Wednesday, 26 February 2014 09:29


This year, please take the time to learn how to prepare for severe weather during National Severe Weather Preparedness Week, March 2-8, 2014, sponsored by the Federal Emergency Management Agency (FEMA), the National Oceanic Atmospheric Administration (NOAA) and the Champaign County Emergency Management Agency.

 

Being prepared to act quickly could be a matter of survival. This is especially evident during the threat of severe weather. The deadliest and most destructive tornado of 2013, an EFS-5 on May 20 in Moore, Oklahoma and caused more than $2 billion in property damage and killed dozens. Even though the Oklahoma tornado outbreak was forecast days in advance, and warning lead times for the tornado outbreak averaged nearly 20 minutes, there were still many people in the impacted areas who stated they were unprepared.

 

While spring tends to produce more tornadoes, they can happen in ANY month.   On Nov. 17, a late season tornado outbreak that struck seven Midwestern states became the most active tornado day of 2013 with a total of 74 tornadoes. In our area, the Village of Gifford, Illinois was impacted by one of those 74 tornadoes.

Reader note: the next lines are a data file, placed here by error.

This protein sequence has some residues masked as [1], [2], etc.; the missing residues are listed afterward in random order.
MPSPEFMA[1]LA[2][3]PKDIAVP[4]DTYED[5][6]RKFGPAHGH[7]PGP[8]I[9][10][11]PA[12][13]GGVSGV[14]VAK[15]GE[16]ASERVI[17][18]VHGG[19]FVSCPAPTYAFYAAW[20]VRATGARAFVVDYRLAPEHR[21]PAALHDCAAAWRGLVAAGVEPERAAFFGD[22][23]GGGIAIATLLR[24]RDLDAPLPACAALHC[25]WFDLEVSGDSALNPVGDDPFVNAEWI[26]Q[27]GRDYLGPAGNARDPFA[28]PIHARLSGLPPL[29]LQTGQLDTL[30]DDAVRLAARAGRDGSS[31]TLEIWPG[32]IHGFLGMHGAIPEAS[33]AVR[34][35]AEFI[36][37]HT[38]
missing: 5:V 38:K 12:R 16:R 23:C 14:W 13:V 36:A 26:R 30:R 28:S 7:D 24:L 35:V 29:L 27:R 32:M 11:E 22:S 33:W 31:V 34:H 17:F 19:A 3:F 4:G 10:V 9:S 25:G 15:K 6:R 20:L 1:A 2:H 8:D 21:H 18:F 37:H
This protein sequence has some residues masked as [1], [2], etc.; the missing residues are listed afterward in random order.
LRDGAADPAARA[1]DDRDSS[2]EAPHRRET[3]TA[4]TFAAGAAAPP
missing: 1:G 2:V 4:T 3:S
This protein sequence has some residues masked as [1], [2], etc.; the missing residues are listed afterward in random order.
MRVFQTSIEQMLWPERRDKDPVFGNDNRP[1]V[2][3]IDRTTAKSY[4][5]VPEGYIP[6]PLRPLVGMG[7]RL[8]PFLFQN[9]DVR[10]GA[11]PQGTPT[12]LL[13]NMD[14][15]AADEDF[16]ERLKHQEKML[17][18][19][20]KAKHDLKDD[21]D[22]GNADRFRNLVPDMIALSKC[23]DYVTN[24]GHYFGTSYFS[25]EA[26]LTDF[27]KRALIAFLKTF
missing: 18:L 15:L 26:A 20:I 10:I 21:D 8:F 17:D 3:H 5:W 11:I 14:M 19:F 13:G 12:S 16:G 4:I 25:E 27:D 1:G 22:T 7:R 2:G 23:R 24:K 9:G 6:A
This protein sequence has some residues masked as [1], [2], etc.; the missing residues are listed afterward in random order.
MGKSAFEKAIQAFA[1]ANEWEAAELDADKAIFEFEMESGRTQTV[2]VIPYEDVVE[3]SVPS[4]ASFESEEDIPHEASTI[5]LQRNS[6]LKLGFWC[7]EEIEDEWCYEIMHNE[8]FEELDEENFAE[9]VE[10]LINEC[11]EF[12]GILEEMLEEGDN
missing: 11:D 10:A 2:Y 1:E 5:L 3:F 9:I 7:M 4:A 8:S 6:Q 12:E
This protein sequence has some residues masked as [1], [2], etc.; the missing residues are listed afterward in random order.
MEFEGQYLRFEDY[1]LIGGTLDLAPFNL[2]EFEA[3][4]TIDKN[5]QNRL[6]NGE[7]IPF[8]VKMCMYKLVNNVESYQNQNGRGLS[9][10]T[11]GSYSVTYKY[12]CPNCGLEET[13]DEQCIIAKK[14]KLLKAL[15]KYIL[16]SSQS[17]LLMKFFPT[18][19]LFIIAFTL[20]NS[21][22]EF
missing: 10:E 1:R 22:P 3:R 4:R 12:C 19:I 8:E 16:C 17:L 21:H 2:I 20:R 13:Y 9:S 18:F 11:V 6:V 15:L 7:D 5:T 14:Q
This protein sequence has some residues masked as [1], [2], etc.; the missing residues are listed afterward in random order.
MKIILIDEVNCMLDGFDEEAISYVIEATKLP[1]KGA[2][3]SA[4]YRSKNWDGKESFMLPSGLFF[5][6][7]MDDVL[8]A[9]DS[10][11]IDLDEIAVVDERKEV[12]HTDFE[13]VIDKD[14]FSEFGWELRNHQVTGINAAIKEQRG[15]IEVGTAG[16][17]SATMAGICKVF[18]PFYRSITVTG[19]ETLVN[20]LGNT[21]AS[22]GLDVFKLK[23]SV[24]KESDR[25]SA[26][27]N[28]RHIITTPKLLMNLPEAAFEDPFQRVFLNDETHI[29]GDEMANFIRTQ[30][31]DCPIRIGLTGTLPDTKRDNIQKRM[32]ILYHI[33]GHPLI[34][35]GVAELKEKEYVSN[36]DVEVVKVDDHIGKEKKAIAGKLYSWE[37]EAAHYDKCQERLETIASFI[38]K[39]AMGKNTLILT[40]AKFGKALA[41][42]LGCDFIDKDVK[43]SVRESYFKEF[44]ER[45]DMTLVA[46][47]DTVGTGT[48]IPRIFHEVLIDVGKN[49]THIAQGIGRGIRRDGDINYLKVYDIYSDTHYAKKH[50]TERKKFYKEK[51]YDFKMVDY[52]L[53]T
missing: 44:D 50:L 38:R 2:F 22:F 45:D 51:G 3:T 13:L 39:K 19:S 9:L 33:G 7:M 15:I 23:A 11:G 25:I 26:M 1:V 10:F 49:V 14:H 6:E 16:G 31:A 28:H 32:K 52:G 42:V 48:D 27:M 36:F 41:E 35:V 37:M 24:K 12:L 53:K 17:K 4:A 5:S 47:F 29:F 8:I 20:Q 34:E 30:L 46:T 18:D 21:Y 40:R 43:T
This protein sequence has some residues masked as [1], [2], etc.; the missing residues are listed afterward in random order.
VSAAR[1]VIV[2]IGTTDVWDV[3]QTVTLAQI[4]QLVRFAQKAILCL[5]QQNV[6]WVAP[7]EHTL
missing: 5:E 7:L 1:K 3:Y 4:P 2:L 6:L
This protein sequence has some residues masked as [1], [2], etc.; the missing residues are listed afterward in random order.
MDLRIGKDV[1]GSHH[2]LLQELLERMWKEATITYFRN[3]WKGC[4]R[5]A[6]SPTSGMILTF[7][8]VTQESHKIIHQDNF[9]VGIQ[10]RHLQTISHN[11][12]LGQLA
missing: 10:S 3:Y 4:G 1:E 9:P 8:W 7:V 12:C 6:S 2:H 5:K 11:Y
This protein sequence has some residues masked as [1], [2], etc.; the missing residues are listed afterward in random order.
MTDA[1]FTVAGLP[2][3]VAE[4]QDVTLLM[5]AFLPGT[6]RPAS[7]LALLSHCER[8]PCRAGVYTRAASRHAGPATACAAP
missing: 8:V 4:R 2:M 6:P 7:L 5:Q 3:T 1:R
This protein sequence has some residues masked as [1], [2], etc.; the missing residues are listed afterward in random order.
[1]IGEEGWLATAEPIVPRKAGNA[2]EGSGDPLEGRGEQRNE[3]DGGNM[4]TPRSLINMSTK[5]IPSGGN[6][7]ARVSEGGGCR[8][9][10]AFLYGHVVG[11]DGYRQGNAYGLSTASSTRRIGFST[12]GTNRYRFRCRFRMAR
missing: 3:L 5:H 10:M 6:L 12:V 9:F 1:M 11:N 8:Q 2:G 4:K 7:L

Here is what we can do to prepare:
Knowing your risk, taking action and being an example by sharing your knowledge and actions with your social network are just a few steps you can take to be better prepared and save your life and others.

Know Your Risk: Hurricanes, tornadoes, storms - every state in the United States experiences severe weather. Visit weather.gov to get the latest on weather threats.

Take Action:
Take the next step in severe weather preparedness by creating a family communications plan, putting an emergency kit together, keeping important papers and valuables in a safe place, and learning about Wireless Emergency Alerts.

Learn more at
www.weather.gov and www.ready.gov/severe-weather or the Spanish-language web site www.listo.gov. Follow the National Weather Service @nws, FEMA @readygov, and Champaign Co EMA @ChampCoEMA.


Last Updated on Thursday, 03 April 2014 07:41
 
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Written by John Dwyer   
Tuesday, 04 February 2014 14:36

ILLINOIS STATE POLICE TRAVEL ADVISORY